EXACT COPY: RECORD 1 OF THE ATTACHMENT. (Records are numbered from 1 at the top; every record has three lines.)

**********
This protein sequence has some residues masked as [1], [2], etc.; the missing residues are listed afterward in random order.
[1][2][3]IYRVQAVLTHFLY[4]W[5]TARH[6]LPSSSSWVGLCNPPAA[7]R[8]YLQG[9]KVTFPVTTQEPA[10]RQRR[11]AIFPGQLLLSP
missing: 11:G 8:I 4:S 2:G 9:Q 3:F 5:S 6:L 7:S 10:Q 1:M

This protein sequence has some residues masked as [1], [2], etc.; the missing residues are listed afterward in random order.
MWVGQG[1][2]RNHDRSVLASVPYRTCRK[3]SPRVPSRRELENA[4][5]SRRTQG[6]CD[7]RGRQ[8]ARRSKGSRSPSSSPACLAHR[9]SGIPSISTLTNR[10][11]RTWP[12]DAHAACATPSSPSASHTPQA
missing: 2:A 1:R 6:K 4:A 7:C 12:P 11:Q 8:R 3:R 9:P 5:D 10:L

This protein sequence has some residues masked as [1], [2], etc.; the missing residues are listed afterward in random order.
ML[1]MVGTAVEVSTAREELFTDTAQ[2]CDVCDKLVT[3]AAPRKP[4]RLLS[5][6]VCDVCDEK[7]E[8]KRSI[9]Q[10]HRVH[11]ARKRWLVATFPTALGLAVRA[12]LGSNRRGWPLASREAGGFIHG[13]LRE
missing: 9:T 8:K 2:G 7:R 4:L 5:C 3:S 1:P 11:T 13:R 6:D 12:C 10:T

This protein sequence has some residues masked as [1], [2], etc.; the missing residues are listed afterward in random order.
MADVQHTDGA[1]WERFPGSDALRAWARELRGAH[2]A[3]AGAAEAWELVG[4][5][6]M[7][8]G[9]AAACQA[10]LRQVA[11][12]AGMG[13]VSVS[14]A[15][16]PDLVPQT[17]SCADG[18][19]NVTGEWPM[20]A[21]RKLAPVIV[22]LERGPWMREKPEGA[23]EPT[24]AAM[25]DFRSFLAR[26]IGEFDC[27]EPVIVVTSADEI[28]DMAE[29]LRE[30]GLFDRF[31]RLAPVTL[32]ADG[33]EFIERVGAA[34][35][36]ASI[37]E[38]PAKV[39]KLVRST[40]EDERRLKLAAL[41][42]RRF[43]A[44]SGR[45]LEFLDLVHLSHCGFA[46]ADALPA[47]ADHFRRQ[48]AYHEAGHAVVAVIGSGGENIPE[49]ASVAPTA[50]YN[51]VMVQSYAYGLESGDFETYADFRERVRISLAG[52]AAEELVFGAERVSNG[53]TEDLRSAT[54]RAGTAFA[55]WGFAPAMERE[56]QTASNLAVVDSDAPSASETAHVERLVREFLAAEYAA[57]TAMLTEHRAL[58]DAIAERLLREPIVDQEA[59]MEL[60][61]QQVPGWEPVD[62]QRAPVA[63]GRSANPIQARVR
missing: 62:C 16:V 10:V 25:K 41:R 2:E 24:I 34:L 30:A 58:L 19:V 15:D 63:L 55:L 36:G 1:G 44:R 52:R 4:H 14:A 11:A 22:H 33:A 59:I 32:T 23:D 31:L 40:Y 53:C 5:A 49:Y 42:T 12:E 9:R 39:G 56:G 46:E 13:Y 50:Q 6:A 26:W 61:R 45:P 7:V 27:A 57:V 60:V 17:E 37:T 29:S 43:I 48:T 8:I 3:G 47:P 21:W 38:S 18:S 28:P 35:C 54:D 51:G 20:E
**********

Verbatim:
This protein sequence has some residues masked as [1], [2], etc.; the missing residues are listed afterward in random order.
[1][2][3]IYRVQAVLTHFLY[4]W[5]TARH[6]LPSSSSWVGLCNPPAA[7]R[8]YLQG[9]KVTFPVTTQEPA[10]RQRR[11]AIFPGQLLLSP
missing: 11:G 8:I 4:S 2:G 9:Q 3:F 5:S 6:L 7:S 10:Q 1:M